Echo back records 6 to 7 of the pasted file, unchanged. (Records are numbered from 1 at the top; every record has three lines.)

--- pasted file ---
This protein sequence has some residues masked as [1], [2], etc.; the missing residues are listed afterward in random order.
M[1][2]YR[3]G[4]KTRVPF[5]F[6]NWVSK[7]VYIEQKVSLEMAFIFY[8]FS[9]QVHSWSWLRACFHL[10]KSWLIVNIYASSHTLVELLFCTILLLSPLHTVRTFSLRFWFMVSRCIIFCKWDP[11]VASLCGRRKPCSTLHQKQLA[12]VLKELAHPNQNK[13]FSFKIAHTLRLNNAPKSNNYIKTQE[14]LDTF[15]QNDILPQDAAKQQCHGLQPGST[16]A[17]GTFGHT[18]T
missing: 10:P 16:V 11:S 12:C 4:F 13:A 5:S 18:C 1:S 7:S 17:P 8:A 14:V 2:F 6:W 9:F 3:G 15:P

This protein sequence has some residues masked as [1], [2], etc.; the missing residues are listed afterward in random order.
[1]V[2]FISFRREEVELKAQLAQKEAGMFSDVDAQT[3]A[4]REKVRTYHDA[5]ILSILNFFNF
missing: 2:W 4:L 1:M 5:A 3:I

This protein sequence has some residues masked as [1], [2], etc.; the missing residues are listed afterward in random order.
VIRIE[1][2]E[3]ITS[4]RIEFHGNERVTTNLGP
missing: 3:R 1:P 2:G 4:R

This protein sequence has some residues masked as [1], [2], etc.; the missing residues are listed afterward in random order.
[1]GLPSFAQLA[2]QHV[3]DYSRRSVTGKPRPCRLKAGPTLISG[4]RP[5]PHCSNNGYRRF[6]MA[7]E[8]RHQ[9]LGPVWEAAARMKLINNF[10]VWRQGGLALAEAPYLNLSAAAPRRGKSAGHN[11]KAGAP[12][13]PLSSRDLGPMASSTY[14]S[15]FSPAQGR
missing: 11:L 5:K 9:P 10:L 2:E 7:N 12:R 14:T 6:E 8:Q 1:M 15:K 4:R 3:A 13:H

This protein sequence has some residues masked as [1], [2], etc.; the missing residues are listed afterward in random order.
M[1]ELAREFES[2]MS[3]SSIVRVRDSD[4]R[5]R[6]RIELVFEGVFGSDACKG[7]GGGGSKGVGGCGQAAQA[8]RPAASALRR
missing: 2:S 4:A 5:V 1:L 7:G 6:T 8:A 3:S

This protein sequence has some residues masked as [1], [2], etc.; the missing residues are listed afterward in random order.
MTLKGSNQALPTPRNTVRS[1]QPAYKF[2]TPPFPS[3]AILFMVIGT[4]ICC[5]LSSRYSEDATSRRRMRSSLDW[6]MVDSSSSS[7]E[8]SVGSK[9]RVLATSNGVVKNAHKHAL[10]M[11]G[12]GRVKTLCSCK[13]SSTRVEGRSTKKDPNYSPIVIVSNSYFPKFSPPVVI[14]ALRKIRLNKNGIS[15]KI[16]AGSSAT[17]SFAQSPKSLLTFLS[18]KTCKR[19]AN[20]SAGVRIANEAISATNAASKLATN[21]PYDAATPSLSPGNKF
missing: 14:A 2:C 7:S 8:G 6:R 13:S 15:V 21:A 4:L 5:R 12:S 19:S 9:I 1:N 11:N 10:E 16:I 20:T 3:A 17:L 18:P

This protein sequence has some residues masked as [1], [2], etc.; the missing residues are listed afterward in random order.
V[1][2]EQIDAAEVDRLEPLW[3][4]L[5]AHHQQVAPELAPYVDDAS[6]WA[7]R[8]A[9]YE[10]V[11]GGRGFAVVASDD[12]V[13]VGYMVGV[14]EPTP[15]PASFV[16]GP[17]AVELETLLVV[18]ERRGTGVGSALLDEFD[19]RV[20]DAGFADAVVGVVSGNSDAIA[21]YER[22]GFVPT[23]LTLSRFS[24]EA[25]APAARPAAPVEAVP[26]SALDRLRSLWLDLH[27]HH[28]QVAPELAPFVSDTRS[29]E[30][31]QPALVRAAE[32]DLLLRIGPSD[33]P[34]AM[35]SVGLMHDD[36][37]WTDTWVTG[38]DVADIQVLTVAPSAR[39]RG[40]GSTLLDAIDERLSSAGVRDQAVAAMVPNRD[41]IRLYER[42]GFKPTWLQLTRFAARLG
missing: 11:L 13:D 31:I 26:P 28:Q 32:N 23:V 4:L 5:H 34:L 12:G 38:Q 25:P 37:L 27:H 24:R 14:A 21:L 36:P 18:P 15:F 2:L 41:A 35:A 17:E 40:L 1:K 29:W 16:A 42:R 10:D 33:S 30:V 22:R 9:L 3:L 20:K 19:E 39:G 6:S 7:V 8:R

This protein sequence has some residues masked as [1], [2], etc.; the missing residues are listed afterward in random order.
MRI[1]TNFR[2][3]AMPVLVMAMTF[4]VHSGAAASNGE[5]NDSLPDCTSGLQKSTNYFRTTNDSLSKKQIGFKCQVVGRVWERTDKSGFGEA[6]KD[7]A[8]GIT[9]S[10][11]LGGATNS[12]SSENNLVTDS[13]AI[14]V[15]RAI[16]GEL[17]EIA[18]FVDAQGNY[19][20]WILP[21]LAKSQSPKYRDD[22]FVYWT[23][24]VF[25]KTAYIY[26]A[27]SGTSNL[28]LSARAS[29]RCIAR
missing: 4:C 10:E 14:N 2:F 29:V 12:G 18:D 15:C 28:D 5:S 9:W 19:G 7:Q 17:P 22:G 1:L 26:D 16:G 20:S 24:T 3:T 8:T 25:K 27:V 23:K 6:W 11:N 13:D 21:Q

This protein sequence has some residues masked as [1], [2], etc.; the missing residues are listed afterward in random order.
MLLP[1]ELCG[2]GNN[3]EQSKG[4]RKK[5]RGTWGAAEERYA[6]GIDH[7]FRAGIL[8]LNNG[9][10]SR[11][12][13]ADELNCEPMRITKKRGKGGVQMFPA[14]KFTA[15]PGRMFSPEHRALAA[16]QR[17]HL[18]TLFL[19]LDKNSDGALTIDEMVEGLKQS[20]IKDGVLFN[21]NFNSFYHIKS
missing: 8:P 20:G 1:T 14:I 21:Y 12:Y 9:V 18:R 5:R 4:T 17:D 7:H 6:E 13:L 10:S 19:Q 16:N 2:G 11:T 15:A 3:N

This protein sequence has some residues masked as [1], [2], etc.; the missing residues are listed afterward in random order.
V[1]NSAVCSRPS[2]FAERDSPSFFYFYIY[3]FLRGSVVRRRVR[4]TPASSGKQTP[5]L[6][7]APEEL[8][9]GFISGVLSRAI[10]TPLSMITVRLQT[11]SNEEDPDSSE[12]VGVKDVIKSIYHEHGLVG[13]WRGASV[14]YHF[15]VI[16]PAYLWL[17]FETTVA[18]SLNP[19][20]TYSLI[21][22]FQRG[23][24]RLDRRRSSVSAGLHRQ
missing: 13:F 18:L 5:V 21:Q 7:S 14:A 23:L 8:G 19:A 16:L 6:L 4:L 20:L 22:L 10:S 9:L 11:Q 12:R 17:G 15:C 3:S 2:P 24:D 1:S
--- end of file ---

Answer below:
This protein sequence has some residues masked as [1], [2], etc.; the missing residues are listed afterward in random order.
MTLKGSNQALPTPRNTVRS[1]QPAYKF[2]TPPFPS[3]AILFMVIGT[4]ICC[5]LSSRYSEDATSRRRMRSSLDW[6]MVDSSSSS[7]E[8]SVGSK[9]RVLATSNGVVKNAHKHAL[10]M[11]G[12]GRVKTLCSCK[13]SSTRVEGRSTKKDPNYSPIVIVSNSYFPKFSPPVVI[14]ALRKIRLNKNGIS[15]KI[16]AGSSAT[17]SFAQSPKSLLTFLS[18]KTCKR[19]AN[20]SAGVRIANEAISATNAASKLATN[21]PYDAATPSLSPGNKF
missing: 14:A 2:C 7:S 8:G 6:R 13:S 15:V 21:A 4:L 5:R 12:S 19:S 9:I 1:N 11:N 10:E 16:I 20:T 3:A 17:L 18:P

This protein sequence has some residues masked as [1], [2], etc.; the missing residues are listed afterward in random order.
V[1][2]EQIDAAEVDRLEPLW[3][4]L[5]AHHQQVAPELAPYVDDAS[6]WA[7]R[8]A[9]YE[10]V[11]GGRGFAVVASDD[12]V[13]VGYMVGV[14]EPTP[15]PASFV[16]GP[17]AVELETLLVV[18]ERRGTGVGSALLDEFD[19]RV[20]DAGFADAVVGVVSGNSDAIA[21]YER[22]GFVPT[23]LTLSRFS[24]EA[25]APAARPAAPVEAVP[26]SALDRLRSLWLDLH[27]HH[28]QVAPELAPFVSDTRS[29]E[30][31]QPALVRAAE[32]DLLLRIGPSD[33]P[34]AM[35]SVGLMHDD[36][37]WTDTWVTG[38]DVADIQVLTVAPSAR[39]RG[40]GSTLLDAIDERLSSAGVRDQAVAAMVPNRD[41]IRLYER[42]GFKPTWLQLTRFAARLG
missing: 11:L 13:D 31:I 26:P 28:Q 32:N 23:V 4:L 5:H 34:L 12:G 38:Q 25:P 37:L 27:H 24:R 14:A 21:L 36:P 18:P 15:F 2:L 41:A 35:A 17:E 40:L 1:K 29:W 16:A 42:R 10:D 33:S 30:V 22:R 9:L 3:L 20:K 19:E 39:G 6:S 7:V 8:R